Par for the corpse
HIGH Killing 70 zombies in one strike with a propane tank strapped to a traffic light
LOW Forced environmental barriers that arbitrarily preserve story and difficulty integrity.
WTF Where's the jetpack
I'll preface this second opinion by saying I've never been into the Dead Risings. I played about an hour of the first two, and never got hooked. The third time's the charm, I suppose, because I played Dead Rising 3's entire campaign… for better or worse. As I chopped, shot and stabbed my way through rotten flesh, I kept sensing it was the zombie-game equivalent of Saints Row, just not as good. Among other, more serious zombie titles, Dead Rising is just a silly romp.
Main character Nick Ramos is a mechanic in Los Perdidos, an island recently overtaken by the undead. Luckily, Nick's crafting skills are sharp. Any time a player discovers a weapon or vehicle blueprint, Nick can whip it up using the right components in seconds—we're talking anything from simple stuff like a flashlight strapped to a gun, all the way up to a propane tank/traffic light staff that shoots sparks and flames. Despite the variety available, I used the same few items repeatedly, because why would I shoot floppy, ineffective dildos out of a leaf blower at enemies when there's a flaming scythe in my back pocket? In fact, my rough estimate is that 99 percent of Dead Rising 3 is weapon crafting and killing, so it's one of those games where 15 minutes of it represents the entire package, and by now, Capcom has zombie killing down. As such, it's a shame other areas of the game aren't as polished.
For example, traveling among the city's quadrants is often lame. The layout of Los Perdidos is four city chunks in each corner linked by four stretches of highway. Not only is it boring, but roadblocks along most highway segments actively discourage riding Nick's custom-made flame-shooting motorcycle steamroller to different city hubs. It's as if the game is showing me all the fun toys I can make, but then pulls back on the leash as soon as I start enjoying anything.
Another example of buzzkill is its abundance of locked doors. I'd often approach a building only to find it locked until the story said it was OK to enter later. Sometimes I'd run the perimeter and find a window I could break, but could not jump or crawl through. This problem is only made more baffling by the fact that the first objective in Dead Rising 3 requires players to use a wrench to break a gate open. Yet later in the game, the rocket launcher Nick carries can't blow a house's door down? Give me a break, video games.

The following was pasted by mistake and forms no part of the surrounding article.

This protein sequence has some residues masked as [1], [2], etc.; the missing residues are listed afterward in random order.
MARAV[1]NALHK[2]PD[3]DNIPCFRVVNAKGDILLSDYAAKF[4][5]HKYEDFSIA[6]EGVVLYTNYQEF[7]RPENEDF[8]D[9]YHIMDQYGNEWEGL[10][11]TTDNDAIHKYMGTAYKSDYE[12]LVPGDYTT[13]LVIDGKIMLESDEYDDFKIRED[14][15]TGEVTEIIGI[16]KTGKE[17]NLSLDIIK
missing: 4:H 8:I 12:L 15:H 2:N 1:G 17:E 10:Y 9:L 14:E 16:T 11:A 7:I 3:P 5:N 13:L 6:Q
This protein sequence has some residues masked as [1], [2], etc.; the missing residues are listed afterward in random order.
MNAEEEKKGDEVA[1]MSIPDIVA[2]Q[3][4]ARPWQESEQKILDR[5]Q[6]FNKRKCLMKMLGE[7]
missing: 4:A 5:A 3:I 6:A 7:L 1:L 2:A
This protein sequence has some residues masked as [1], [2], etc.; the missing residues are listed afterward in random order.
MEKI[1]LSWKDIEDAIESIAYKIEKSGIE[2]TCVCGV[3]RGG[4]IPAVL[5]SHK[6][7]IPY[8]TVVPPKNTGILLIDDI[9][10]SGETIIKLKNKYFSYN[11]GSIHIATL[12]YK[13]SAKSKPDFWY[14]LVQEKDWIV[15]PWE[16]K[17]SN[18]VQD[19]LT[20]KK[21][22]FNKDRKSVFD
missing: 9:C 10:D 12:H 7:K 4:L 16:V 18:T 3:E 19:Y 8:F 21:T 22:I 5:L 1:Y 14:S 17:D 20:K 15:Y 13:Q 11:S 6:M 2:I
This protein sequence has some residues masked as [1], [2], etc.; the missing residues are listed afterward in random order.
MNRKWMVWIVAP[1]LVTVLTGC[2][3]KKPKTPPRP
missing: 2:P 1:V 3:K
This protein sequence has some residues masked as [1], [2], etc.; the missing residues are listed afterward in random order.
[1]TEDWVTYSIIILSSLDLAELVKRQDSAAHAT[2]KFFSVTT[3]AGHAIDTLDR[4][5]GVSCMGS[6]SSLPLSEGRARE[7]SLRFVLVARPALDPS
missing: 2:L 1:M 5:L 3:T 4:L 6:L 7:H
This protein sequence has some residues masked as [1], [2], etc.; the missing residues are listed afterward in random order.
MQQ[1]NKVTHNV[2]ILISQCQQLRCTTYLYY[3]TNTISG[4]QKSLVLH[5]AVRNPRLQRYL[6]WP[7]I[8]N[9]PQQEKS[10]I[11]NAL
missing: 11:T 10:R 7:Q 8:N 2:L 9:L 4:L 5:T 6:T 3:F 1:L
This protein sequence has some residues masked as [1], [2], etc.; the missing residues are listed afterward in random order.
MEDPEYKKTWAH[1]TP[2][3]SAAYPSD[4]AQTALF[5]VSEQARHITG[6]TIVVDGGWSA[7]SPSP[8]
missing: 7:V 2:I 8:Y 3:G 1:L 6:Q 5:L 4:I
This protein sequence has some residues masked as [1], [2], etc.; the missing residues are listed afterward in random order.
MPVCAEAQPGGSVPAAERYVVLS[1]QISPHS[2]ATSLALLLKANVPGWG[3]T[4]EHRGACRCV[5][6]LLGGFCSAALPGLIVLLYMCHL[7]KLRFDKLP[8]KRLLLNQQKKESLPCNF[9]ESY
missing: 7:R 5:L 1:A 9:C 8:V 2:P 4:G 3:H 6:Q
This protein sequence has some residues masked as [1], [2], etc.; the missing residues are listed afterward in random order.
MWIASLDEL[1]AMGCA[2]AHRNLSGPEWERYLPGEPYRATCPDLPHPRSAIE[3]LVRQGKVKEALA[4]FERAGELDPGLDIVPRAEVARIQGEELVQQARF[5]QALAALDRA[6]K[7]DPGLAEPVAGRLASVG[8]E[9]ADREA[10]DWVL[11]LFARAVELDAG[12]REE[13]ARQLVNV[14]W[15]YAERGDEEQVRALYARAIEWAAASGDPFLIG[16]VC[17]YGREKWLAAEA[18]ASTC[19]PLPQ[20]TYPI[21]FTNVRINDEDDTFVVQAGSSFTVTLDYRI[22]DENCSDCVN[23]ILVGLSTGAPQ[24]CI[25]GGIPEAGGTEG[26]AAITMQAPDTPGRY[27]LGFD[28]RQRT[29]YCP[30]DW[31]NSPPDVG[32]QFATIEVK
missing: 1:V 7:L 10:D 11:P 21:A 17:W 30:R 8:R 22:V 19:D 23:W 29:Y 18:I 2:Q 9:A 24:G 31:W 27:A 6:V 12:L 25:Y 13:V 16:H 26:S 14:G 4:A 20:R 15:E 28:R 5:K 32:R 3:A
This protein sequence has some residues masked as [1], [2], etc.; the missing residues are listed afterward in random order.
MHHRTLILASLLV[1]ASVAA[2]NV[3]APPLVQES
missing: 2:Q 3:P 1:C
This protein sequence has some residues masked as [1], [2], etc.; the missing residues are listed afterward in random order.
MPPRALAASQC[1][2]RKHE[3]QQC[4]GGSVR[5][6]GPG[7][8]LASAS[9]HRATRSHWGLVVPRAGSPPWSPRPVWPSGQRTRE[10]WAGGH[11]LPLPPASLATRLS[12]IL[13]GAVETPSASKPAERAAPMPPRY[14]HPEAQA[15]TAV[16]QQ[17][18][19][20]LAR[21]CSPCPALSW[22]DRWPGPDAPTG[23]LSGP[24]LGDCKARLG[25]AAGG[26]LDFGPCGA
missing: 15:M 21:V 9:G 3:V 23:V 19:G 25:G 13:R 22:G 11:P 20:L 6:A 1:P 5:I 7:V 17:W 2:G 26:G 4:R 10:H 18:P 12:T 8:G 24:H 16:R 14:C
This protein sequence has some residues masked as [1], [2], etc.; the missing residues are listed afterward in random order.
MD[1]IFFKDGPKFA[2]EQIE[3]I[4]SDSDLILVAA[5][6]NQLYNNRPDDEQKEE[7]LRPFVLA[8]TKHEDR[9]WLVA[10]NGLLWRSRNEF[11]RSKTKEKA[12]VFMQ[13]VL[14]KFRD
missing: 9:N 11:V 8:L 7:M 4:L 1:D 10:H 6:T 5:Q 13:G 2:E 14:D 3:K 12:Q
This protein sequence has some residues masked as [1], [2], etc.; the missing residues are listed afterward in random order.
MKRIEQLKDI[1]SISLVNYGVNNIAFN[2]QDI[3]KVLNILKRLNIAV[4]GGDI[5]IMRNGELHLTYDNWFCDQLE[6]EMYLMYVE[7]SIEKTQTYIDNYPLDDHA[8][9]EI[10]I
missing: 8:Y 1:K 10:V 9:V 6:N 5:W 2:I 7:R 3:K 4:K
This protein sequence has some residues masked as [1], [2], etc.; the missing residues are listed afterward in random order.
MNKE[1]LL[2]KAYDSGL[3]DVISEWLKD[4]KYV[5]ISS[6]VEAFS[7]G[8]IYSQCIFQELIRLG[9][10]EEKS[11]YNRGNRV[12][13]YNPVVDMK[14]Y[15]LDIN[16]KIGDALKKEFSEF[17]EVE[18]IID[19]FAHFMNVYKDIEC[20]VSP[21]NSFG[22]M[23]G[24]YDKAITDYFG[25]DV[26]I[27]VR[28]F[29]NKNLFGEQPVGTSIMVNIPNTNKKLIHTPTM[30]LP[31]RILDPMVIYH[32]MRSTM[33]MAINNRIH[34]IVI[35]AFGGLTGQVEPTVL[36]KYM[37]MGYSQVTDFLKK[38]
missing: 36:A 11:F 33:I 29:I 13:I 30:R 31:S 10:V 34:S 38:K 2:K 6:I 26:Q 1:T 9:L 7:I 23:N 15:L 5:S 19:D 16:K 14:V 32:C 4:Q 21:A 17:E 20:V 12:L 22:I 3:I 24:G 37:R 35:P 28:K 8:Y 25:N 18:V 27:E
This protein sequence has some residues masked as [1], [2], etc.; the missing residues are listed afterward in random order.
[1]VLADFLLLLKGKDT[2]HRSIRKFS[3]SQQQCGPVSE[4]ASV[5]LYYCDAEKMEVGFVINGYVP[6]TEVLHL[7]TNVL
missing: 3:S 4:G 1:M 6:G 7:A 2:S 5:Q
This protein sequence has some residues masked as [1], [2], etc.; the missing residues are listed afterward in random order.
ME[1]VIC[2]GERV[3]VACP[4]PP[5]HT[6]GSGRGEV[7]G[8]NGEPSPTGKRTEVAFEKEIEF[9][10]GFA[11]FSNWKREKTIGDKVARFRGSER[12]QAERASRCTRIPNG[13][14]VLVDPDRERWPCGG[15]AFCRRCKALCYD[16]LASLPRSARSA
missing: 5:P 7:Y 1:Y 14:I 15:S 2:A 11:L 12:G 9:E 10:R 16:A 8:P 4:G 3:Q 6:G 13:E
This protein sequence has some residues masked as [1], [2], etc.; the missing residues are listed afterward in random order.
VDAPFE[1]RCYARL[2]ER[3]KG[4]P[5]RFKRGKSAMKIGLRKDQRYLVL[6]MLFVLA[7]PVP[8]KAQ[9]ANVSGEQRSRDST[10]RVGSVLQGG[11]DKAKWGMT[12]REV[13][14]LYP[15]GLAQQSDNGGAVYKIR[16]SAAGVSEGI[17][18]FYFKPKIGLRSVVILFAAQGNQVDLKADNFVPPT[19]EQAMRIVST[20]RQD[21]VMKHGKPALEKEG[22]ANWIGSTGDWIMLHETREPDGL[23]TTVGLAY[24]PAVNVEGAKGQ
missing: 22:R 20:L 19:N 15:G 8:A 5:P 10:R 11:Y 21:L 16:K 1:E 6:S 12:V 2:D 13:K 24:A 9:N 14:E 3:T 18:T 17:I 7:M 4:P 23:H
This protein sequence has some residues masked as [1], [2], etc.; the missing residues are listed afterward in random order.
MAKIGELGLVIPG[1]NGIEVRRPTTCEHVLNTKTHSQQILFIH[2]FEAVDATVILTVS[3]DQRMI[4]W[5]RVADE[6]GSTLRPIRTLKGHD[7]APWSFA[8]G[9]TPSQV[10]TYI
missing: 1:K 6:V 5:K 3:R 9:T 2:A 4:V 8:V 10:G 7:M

Irritation exists on a larger scale as well. As the game unwinds, tasks pop up all the way across the map, and Nick will have to find or build a vehicle and travel across a boring, zombie-filled highway to get there, unless the player would rather run, which is always a lengthy hassle. I'd often completely skip side quests if they were in a different section of the island, due to my own impatience. I often hoped a helicopter or jetpack blueprint would pop up to make traversal easier, but one never did.
Dead Rising 3 would have been more of a blast if it'd gone balls to the wall Saints Row 4-style and given the player super powers for mobility and combat. That's the kind of zombie game I'd fall in love with. Similarly, crafting crazy things like the aforementioned dildo cannon and playing through unconventional side missions like corraling zombies for a porn shoot show me that Capcom is embracing silliness more with each Dead Rising entry. However, design decisions that make sensible, convenient progression impossible for the sake of story and difficulty balance show me it's also trying to remain serious. What's really a shame here is that video games are so overloaded with zombie titles that having super powers and a jetpack would make Dead Rising stand out from the undead crowd. Until that time comes, it remains a safe, comfortable and boring addition to the genre.
Disclosures: This game was obtained via rental and reviewed on the Xbox One. Approximately 10 hours of play were devoted to the single-player mode, and the game was completed. No time was spent in multiplayer modes.
He has a Bachelor’s in magazine journalism from the University of Missouri. He also has a personal blog (who doesn’t?) that he updates sporadically. He’s been writing for GameCritics.com since 2012 and has appeared on the podcast a handful of times.
If you want to dive deep, type his name into a Google Image search and you’ll most likely be treated to a scandalous picture of his Deus Ex tattoo. He also has a music background from 7 years on high school and college drumlines, and last but not least he’s dabbled in parkour. Don’t let those activities fool you about his ambition – he’s in his late 20s and still has no idea what he wants to do with his life.